NATIONAL MINERS’ MEMORIAL
A national, permanent memorial to commemorate the men, women and children who worked in the mining industry and served or died for their country is to be installed at a cost of £100,000.
CHAPS (Chase Arts for Public Spaces) has been given the go-ahead to place the memorial at the National Memorial Arboretum in Alrewas, Staffordshire. The 150-acre woodland and garden site is the UK’s year-round Centre for Remembrance; it is a place which helps people to reflect and to be inspired, a place where they can celebrate lives lived and commemorate lives lost in service. It is home to more than 380 memorials dedicated to those who have fought, those who have toiled in our industries, and those from our emergency services and other walks of life who have served the United Kingdom.
It will give the opportunity for all the people of the United Kingdom, not just people from mining areas, to pay their respects to the men, women and children who worked and died in the coal mining industry over many hundreds of years. Amongst those former miners is Aneurin Bevan, founder of the NHS. Also, it will be a place to remember the miners who fought and died in the two World Wars, especially the forty three in the First World War and the two in the Second World War who received the highest military honour; the Victoria Cross.
The National Memorial to our Miners will stand at 2m high by 5m long and 1m wide, it has the backing of the National Union of Mineworkers, MPs representing former mining constituencies and the Arboretum.
The design was agreed upon with artist Andy de Comyn, whose work includes the iconic Shot at Dawn memorial, one of the thought provoking memorials at the Arboretum located on the edge of the National Forest in Staffordshire.
Built in Derbyshire stone, the memorial will have a bronze frieze depicting the history of mining, this includes recognising the colliers’ contribution to the two World Wars.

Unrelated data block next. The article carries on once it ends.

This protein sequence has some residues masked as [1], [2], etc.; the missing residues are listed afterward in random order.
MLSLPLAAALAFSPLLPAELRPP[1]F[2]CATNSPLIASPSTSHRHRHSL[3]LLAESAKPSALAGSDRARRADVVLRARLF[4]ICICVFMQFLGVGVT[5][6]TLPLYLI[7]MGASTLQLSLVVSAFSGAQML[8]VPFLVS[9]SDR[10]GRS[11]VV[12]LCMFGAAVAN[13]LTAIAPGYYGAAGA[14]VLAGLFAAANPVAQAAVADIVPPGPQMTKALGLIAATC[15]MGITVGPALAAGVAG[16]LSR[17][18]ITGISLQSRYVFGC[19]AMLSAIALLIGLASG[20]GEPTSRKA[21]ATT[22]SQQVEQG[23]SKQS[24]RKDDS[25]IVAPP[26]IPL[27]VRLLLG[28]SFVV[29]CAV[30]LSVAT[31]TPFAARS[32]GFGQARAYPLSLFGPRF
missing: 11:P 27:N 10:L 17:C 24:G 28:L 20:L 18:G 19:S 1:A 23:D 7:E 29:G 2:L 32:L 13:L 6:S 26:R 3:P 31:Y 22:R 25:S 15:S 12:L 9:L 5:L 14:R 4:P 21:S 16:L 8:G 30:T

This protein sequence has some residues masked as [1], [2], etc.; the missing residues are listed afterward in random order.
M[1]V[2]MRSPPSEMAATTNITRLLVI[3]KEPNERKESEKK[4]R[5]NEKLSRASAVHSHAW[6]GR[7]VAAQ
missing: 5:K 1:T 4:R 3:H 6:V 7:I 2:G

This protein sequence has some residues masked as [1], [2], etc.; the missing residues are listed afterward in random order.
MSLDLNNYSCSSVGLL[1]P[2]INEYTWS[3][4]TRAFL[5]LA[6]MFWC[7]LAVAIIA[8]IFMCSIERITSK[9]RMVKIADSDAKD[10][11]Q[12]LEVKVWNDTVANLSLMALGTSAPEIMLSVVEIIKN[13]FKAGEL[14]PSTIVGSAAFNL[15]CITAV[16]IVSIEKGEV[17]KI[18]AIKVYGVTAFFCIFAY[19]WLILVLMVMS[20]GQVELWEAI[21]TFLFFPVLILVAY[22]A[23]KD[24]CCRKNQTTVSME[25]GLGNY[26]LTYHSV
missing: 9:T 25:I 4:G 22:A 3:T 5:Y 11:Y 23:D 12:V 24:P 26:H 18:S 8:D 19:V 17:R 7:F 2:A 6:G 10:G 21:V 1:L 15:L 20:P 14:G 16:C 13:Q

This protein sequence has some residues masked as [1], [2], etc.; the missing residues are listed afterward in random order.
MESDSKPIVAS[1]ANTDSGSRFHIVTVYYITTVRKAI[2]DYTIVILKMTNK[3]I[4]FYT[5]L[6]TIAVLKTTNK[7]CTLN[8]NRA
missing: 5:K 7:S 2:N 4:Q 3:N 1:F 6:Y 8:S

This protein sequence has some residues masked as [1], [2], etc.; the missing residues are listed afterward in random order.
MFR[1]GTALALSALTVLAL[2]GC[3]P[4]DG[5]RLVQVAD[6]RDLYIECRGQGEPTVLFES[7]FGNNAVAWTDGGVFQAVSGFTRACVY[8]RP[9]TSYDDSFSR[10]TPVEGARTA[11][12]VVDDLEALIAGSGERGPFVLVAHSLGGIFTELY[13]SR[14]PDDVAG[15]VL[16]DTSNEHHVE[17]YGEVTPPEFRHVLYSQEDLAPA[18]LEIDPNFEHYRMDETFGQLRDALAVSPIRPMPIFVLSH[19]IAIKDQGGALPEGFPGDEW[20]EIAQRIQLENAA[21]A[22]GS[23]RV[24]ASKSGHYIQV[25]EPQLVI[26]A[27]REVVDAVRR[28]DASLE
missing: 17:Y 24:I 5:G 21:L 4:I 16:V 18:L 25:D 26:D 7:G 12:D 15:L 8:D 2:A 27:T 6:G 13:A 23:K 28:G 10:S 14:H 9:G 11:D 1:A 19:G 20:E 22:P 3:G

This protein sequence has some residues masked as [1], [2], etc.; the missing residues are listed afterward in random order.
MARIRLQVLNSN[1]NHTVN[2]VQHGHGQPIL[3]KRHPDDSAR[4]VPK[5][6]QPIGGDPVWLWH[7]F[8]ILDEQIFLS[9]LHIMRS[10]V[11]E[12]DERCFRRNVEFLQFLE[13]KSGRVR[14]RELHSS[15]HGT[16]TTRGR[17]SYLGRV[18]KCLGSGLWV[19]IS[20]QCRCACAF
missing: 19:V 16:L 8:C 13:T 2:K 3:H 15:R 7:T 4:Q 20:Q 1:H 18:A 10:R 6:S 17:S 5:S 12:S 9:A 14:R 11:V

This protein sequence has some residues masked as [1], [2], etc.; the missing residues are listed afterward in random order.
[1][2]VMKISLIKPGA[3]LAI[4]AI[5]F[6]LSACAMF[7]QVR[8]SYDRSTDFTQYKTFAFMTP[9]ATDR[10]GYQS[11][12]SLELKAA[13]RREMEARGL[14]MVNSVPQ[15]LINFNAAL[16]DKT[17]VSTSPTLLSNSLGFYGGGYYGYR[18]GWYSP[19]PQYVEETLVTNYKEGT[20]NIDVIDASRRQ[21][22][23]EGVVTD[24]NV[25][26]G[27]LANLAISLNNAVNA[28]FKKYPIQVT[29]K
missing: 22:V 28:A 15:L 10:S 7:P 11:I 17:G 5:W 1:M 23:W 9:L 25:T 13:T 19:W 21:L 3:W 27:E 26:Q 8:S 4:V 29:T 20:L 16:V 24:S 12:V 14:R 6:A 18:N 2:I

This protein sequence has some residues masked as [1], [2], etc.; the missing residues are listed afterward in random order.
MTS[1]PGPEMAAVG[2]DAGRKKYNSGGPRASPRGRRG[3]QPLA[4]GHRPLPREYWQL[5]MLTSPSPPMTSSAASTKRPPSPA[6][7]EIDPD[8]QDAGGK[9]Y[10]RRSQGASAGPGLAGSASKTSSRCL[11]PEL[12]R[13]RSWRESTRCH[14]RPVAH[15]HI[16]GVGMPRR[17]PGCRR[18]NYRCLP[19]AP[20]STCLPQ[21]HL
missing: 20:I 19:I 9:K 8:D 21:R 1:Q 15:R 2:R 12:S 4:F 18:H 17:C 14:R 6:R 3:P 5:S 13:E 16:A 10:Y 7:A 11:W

Sir Winston Churchill, when Prime Minister, is quoted as saying: “The miners would be able to stand as equals with the fighter pilots, the merchant seamen and the soldiers for recognition of their efforts during wartime”.
In the Cannock Chase Coalfield area alone over £40,000.00 has been raised or pledged so far – and that is fantastic! Some is through personal donation, some from a wide variety of fund-raising events, all held before lockdown.
This memorial is for miners and their families from all parts of England, Wales, Scotland and Ireland – and it is important that they all know about it and have the opportunity to contribute to it.
We want to keep to the original date for the unveiling and dedication of the memorial – June/July 2021 - which is why we need to move on with fund raising.
A few weeks ago the artist Andy de Comyn and 2 members of CHAPS [Mike Mellor & Len Prince] were interviewed at the NMA by the BBC. The piece went out on Midlands News – here is the link:
If everyone who either worked in the Coal Industry or knew someone who did were to donate just one pound, we would reach our total!
Please donate today!
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